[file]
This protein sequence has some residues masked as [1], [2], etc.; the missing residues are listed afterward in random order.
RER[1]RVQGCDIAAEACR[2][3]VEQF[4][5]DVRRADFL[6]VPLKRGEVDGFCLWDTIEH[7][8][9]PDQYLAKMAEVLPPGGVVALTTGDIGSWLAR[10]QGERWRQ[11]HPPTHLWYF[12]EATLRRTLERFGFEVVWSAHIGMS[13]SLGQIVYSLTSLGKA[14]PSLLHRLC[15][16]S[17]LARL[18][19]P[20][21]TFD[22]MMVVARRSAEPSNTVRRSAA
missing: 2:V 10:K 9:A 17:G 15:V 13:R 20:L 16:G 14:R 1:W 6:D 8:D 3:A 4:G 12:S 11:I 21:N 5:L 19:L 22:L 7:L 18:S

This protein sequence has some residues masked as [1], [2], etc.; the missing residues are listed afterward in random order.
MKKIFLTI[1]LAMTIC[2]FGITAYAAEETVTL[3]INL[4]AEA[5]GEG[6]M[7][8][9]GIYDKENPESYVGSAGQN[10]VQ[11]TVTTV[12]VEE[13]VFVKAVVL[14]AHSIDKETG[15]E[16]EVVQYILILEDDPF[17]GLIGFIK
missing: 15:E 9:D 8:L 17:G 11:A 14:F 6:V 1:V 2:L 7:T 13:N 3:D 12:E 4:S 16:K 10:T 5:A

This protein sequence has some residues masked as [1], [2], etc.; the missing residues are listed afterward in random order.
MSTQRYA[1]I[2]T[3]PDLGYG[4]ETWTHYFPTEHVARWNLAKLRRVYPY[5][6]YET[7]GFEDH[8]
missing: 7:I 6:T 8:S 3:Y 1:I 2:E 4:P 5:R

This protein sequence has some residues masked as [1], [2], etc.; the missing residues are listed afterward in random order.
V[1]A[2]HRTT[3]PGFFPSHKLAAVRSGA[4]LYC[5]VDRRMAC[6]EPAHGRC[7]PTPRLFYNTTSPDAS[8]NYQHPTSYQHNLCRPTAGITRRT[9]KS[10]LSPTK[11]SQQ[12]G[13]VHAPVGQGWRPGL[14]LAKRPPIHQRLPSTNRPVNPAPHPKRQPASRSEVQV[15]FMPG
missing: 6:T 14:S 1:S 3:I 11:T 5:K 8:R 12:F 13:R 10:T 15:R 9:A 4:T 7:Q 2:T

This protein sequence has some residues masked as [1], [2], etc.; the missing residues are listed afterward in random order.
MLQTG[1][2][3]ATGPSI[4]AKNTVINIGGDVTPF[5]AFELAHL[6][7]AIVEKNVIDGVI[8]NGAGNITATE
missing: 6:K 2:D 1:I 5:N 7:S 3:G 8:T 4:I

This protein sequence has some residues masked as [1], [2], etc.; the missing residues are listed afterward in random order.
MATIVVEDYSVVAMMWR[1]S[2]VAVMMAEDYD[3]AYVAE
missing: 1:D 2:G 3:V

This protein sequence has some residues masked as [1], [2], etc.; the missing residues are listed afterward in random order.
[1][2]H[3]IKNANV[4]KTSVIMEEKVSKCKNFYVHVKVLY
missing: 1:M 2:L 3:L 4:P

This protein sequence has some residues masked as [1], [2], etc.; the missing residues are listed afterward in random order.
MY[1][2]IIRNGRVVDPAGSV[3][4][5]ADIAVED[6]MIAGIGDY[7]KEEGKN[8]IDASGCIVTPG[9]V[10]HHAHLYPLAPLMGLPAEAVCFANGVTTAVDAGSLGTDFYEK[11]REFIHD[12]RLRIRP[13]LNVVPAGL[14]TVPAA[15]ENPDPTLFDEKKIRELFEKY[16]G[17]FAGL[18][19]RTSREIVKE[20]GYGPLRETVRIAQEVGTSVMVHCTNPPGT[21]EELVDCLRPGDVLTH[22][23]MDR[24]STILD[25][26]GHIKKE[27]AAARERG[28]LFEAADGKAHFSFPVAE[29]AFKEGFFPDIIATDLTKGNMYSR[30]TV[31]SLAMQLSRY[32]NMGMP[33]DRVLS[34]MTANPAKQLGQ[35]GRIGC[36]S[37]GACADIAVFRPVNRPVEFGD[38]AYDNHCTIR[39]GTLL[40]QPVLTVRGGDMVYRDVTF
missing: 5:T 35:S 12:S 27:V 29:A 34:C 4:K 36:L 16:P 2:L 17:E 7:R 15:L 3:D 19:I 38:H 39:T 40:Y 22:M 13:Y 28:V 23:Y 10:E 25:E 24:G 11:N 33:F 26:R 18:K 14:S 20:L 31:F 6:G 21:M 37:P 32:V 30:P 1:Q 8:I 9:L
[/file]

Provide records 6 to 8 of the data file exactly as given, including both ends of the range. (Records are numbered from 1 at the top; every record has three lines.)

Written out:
This protein sequence has some residues masked as [1], [2], etc.; the missing residues are listed afterward in random order.
MATIVVEDYSVVAMMWR[1]S[2]VAVMMAEDYD[3]AYVAE
missing: 1:D 2:G 3:V

This protein sequence has some residues masked as [1], [2], etc.; the missing residues are listed afterward in random order.
[1][2]H[3]IKNANV[4]KTSVIMEEKVSKCKNFYVHVKVLY
missing: 1:M 2:L 3:L 4:P

This protein sequence has some residues masked as [1], [2], etc.; the missing residues are listed afterward in random order.
MY[1][2]IIRNGRVVDPAGSV[3][4][5]ADIAVED[6]MIAGIGDY[7]KEEGKN[8]IDASGCIVTPG[9]V[10]HHAHLYPLAPLMGLPAEAVCFANGVTTAVDAGSLGTDFYEK[11]REFIHD[12]RLRIRP[13]LNVVPAGL[14]TVPAA[15]ENPDPTLFDEKKIRELFEKY[16]G[17]FAGL[18][19]RTSREIVKE[20]GYGPLRETVRIAQEVGTSVMVHCTNPPGT[21]EELVDCLRPGDVLTH[22][23]MDR[24]STILD[25][26]GHIKKE[27]AAARERG[28]LFEAADGKAHFSFPVAE[29]AFKEGFFPDIIATDLTKGNMYSR[30]TV[31]SLAMQLSRY[32]NMGMP[33]DRVLS[34]MTANPAKQLGQ[35]GRIGC[36]S[37]GACADIAVFRPVNRPVEFGD[38]AYDNHCTIR[39]GTLL[40]QPVLTVRGGDMVYRDVTF
missing: 5:T 35:S 12:S 27:V 29:A 34:C 4:K 36:L 16:P 2:L 17:E 7:R 15:L 3:D 19:I 38:H 39:T 40:Y 22:M 13:Y 28:V 23:Y 10:E 25:E 24:G 11:N 33:F 26:R 18:K 14:S 20:L 31:F 6:G 21:M 37:P 32:V 30:P 1:Q 8:I 9:L